BWSR works with partner agencies to increase the usefulness of current soils data, promote practices that improve soil health, update soil surveys in the state, and provide technical support and training to local governments. 

    Minnesota Office for Soil Health is Launched, Receives USDA Grant

    BWSR is partnering with the University of Minnesota's Water Resources Center (WRC) to establish the Minnesota Office for Soil Health, with the mission of building local expertise to promote soil health and soil and water conservation. Research and outreach will expand the tools and skills of Minnesota’s local conservation delivery community, and promote understanding of the economic impacts of soil and water management practices.

    The mission of the initiative is to protect and improve soil resources and water quality by developing the knowledge, skills and abilities of local experts to more effectively promote sustainable soil and land management. In particular, the initiative will emphasize the importance of soil health and the water quality and economic impacts of applied land and water management practices.

    Farmers and other land managers are becoming more and more interested in practices that improve soil health. Soil health practices, such as reduced tillage and cover crops, have the potential to improve agricultural profitability by reducing input costs and increasing productivity. At the same time, they may help protect water resources by increasing the water holding capacity of soil and reducing the transport of pollutants to streams and lakes.

    The Minnesota Office for Soil Health was recently awarded a Conservation Innovation Grant from the U.S. Department of Agriculture. The $885,000 grant will support several activities, including monitoring of soil health properties on sites across the state to see how the properties relate to management practices and farming goals. An online portal and field events will help farmers and agricultural advisors meet and learn from other farmers who have experience with soil health practices.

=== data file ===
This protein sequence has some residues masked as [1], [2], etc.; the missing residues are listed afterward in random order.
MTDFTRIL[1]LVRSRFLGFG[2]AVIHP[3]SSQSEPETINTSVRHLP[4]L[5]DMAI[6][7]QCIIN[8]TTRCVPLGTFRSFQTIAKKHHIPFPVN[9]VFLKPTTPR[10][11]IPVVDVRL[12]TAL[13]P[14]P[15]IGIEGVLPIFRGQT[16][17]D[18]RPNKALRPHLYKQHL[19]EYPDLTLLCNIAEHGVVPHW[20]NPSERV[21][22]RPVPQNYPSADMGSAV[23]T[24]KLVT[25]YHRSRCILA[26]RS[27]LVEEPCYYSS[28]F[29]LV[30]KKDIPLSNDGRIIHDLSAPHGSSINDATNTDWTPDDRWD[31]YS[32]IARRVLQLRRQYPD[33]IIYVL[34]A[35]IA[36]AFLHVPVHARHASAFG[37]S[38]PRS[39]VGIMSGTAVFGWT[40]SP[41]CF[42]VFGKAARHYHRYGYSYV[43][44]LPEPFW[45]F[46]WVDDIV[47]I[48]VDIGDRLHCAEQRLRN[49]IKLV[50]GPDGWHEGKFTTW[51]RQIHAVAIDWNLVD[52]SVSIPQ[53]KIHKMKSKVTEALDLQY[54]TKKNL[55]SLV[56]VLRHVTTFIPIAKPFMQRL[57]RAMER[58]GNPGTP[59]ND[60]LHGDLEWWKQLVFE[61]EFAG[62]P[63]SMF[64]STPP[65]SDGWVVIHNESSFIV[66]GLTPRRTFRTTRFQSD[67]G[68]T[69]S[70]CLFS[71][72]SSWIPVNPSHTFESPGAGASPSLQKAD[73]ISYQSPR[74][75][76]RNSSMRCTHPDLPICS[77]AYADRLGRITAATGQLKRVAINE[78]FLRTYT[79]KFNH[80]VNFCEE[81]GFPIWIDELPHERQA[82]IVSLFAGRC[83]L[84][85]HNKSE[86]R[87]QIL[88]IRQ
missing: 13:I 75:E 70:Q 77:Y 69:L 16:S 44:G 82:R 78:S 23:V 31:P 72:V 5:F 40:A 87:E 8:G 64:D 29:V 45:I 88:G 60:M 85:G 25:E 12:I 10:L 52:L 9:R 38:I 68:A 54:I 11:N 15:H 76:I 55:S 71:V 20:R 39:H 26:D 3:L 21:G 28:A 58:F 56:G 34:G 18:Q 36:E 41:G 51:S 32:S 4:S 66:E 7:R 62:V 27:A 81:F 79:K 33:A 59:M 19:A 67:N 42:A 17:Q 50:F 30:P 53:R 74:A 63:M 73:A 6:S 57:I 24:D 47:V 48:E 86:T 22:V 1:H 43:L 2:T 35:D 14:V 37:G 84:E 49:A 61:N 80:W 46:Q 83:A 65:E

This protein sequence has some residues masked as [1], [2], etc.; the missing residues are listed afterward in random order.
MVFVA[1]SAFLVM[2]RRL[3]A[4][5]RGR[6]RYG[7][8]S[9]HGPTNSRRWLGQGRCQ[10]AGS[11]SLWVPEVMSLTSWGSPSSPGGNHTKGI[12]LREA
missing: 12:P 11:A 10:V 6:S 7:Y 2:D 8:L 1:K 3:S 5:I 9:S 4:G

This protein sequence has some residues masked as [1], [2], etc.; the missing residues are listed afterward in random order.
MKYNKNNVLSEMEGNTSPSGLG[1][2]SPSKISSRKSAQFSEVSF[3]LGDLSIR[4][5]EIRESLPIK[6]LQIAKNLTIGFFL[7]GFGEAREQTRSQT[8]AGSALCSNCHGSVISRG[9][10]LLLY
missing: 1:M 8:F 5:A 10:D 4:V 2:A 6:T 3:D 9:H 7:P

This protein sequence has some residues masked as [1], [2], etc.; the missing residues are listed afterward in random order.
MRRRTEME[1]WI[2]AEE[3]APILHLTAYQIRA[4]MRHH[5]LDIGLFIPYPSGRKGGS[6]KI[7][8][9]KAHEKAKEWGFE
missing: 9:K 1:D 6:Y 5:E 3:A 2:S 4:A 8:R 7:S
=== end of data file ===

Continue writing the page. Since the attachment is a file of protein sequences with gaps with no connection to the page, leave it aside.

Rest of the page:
Partners on the project include the Minnesota Board of Water and Soil Resources; University of Minnesota Departments of Soil, Water, and Climate, Forest Resources, and Bioproducts and Biosystems Engineering; Minnesota Supercomputing Institute; Sustainable Farming Association; Stearns Soil and Water Conservation District (SWCD), Mower SWCD, Sauk Watershed District; and the University of Wisconsin - River Falls.

    Soil Health

    Soil Health: A New Paradigm

    Soil health initiatives are gaining ground across Minnesota. Soil health is defined by the U.S. Department of Agriculture as "the continued capacity of soil to function as a vital living ecosystem that sustains plants, animals, and humans." Traditional theories of soil management focused on physical and chemical features of soil and emphasized addition of nutrients to sustain crop yields. There is now a growing awareness of the role that soil biology plays in sustaining crop productivity and supporting healthy ecosystems. "Soil livestock" - the soil bacteria, fungi, protozoa, nematodes, arthropods, earthworms, and other animals the live in or move through the soil -- are critical to soil health. They can support decomposition and nutrient cycling, leading to healthy plant growth, control soil erosion, improve water availability, and protect crops from pests and diseases. 

    The basic principles of soil health, as detailed in the linked resources below, are: 

    • Minimize soil disturbance. Tillage, overgrazing, or misapplication of farm inputs can result in bare or compacted soil, disrupted soil habitat, increased soil temperature, and increased runoff and erosion.
    • Keep the soil covered as much as possible. Living plants and mulch buffer the soil from weather extremes.
    • Maximize plant diversity. Crop rotations and cover crops support diverse soil microorganisms and the soil food web.
    • Keep living roots in the soil throughout the year. The soil/root interface, or rhizosphere, is where the most intense microbial activity takes place, feeding soil microbes and the soil food web.
    • Integrate livestock where possible. Controlled grazing can improve soil health through hoof action, insect consumption, gleaning following harvest, and direct application of manure where feasible.


    Tom Gile
    Resource Conservation Section Manager
    Suzanne Rhees
    Special Projects Coordinator